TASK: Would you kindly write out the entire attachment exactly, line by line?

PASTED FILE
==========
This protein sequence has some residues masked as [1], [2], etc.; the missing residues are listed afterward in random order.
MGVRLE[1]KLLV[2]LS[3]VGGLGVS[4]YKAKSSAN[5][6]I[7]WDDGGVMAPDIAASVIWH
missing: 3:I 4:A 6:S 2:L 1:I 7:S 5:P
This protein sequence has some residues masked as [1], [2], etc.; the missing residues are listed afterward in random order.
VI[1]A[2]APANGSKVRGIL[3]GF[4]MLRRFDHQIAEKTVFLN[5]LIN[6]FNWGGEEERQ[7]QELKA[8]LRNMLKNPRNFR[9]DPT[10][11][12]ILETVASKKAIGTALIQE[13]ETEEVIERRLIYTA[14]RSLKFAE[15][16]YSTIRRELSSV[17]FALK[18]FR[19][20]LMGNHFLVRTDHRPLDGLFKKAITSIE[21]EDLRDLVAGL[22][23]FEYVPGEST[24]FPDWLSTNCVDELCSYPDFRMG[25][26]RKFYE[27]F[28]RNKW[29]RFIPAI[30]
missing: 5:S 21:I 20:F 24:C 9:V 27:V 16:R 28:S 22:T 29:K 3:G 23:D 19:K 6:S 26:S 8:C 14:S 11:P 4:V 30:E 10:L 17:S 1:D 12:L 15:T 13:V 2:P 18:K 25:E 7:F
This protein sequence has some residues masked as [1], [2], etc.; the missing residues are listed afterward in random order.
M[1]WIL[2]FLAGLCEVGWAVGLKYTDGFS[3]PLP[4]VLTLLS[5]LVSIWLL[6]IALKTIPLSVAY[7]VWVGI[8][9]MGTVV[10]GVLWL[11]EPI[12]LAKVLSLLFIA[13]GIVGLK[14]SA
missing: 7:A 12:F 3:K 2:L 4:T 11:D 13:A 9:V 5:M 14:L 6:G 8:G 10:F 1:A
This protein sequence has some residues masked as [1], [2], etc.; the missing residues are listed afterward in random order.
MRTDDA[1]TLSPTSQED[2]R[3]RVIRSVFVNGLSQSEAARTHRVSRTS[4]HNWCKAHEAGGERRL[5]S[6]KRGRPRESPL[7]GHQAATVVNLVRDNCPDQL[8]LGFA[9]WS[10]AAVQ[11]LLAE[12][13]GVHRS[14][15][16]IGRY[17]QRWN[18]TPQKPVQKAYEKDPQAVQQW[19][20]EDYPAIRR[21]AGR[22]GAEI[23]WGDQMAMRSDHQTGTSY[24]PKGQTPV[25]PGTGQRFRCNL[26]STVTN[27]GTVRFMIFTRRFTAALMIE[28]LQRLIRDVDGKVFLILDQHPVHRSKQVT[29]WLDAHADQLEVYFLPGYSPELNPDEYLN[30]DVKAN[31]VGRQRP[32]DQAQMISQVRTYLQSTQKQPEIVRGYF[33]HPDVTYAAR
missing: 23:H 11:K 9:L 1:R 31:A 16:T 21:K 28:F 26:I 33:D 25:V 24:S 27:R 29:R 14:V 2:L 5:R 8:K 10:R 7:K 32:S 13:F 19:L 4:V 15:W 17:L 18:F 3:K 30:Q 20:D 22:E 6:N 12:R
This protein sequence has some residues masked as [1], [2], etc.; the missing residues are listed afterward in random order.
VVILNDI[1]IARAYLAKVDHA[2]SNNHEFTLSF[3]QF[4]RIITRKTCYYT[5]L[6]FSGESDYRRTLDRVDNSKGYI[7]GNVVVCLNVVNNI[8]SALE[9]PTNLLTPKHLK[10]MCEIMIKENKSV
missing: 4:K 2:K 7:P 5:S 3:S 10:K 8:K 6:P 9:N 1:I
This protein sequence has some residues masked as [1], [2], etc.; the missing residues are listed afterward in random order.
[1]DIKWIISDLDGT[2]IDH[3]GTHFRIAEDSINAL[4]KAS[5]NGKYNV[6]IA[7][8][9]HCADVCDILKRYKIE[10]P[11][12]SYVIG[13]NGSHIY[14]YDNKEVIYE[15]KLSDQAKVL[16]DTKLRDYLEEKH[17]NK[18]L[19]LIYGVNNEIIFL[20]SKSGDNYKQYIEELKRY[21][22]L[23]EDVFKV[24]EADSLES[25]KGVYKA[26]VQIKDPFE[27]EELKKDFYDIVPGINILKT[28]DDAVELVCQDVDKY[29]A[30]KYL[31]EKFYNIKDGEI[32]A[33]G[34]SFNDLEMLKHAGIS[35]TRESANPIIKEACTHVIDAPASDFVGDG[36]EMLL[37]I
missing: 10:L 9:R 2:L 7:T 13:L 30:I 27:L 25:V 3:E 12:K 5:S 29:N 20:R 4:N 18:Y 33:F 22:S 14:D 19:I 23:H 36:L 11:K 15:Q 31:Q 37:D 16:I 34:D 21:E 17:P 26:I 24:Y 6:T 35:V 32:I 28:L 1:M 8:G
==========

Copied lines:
This protein sequence has some residues masked as [1], [2], etc.; the missing residues are listed afterward in random order.
MGVRLE[1]KLLV[2]LS[3]VGGLGVS[4]YKAKSSAN[5][6]I[7]WDDGGVMAPDIAASVIWH
missing: 3:I 4:A 6:S 2:L 1:I 7:S 5:P
This protein sequence has some residues masked as [1], [2], etc.; the missing residues are listed afterward in random order.
VI[1]A[2]APANGSKVRGIL[3]GF[4]MLRRFDHQIAEKTVFLN[5]LIN[6]FNWGGEEERQ[7]QELKA[8]LRNMLKNPRNFR[9]DPT[10][11][12]ILETVASKKAIGTALIQE[13]ETEEVIERRLIYTA[14]RSLKFAE[15][16]YSTIRRELSSV[17]FALK[18]FR[19][20]LMGNHFLVRTDHRPLDGLFKKAITSIE[21]EDLRDLVAGL[22][23]FEYVPGEST[24]FPDWLSTNCVDELCSYPDFRMG[25][26]RKFYE[27]F[28]RNKW[29]RFIPAI[30]
missing: 5:S 21:I 20:F 24:C 9:V 27:V 16:R 28:S 22:T 29:K 3:G 23:D 19:K 6:S 26:S 8:C 14:S 11:P 4:V 30:E 10:L 17:S 1:D 12:L 15:T 13:V 2:P 18:K 25:E 7:F
This protein sequence has some residues masked as [1], [2], etc.; the missing residues are listed afterward in random order.
M[1]WIL[2]FLAGLCEVGWAVGLKYTDGFS[3]PLP[4]VLTLLS[5]LVSIWLL[6]IALKTIPLSVAY[7]VWVGI[8][9]MGTVV[10]GVLWL[11]EPI[12]LAKVLSLLFIA[13]GIVGLK[14]SA
missing: 7:A 12:F 3:K 2:L 4:T 11:D 13:A 9:V 5:M 14:L 6:G 8:G 10:F 1:A
This protein sequence has some residues masked as [1], [2], etc.; the missing residues are listed afterward in random order.
MRTDDA[1]TLSPTSQED[2]R[3]RVIRSVFVNGLSQSEAARTHRVSRTS[4]HNWCKAHEAGGERRL[5]S[6]KRGRPRESPL[7]GHQAATVVNLVRDNCPDQL[8]LGFA[9]WS[10]AAVQ[11]LLAE[12][13]GVHRS[14][15][16]IGRY[17]QRWN[18]TPQKPVQKAYEKDPQAVQQW[19][20]EDYPAIRR[21]AGR[22]GAEI[23]WGDQMAMRSDHQTGTSY[24]PKGQTPV[25]PGTGQRFRCNL[26]STVTN[27]GTVRFMIFTRRFTAALMIE[28]LQRLIRDVDGKVFLILDQHPVHRSKQVT[29]WLDAHADQLEVYFLPGYSPELNPDEYLN[30]DVKAN[31]VGRQRP[32]DQAQMISQVRTYLQSTQKQPEIVRGYF[33]HPDVTYAAR
missing: 23:H 11:K 9:L 1:R 31:A 16:T 21:K 28:F 26:I 33:D 25:V 24:S 27:R 29:R 14:V 2:L 5:R 8:K 10:R 7:K 32:S 13:F 19:L 4:V 15:W 17:L 18:F 3:K 30:Q 20:D 22:E 6:N 12:R
This protein sequence has some residues masked as [1], [2], etc.; the missing residues are listed afterward in random order.
VVILNDI[1]IARAYLAKVDHA[2]SNNHEFTLSF[3]QF[4]RIITRKTCYYT[5]L[6]FSGESDYRRTLDRVDNSKGYI[7]GNVVVCLNVVNNI[8]SALE[9]PTNLLTPKHLK[10]MCEIMIKENKSV
missing: 4:K 2:K 7:P 5:S 3:S 10:K 8:K 6:P 9:N 1:I
This protein sequence has some residues masked as [1], [2], etc.; the missing residues are listed afterward in random order.
[1]DIKWIISDLDGT[2]IDH[3]GTHFRIAEDSINAL[4]KAS[5]NGKYNV[6]IA[7][8][9]HCADVCDILKRYKIE[10]P[11][12]SYVIG[13]NGSHIY[14]YDNKEVIYE[15]KLSDQAKVL[16]DTKLRDYLEEKH[17]NK[18]L[19]LIYGVNNEIIFL[20]SKSGDNYKQYIEELKRY[21][22]L[23]EDVFKV[24]EADSLES[25]KGVYKA[26]VQIKDPFE[27]EELKKDFYDIVPGINILKT[28]DDAVELVCQDVDKY[29]A[30]KYL[31]EKFYNIKDGEI[32]A[33]G[34]SFNDLEMLKHAGIS[35]TRESANPIIKEACTHVIDAPASDFVGDG[36]EMLL[37]I
missing: 10:L 9:R 2:L 7:T 13:L 30:I 27:L 25:V 3:E 12:K 5:S 29:N 20:R 4:N 18:Y 33:F 22:S 14:D 19:I 23:H 36:L 11:K 15:Q 31:Q 37:D 16:I 34:D 21:E 17:P 26:I 24:Y 6:T 35:V 32:I 28:L 1:M 8:G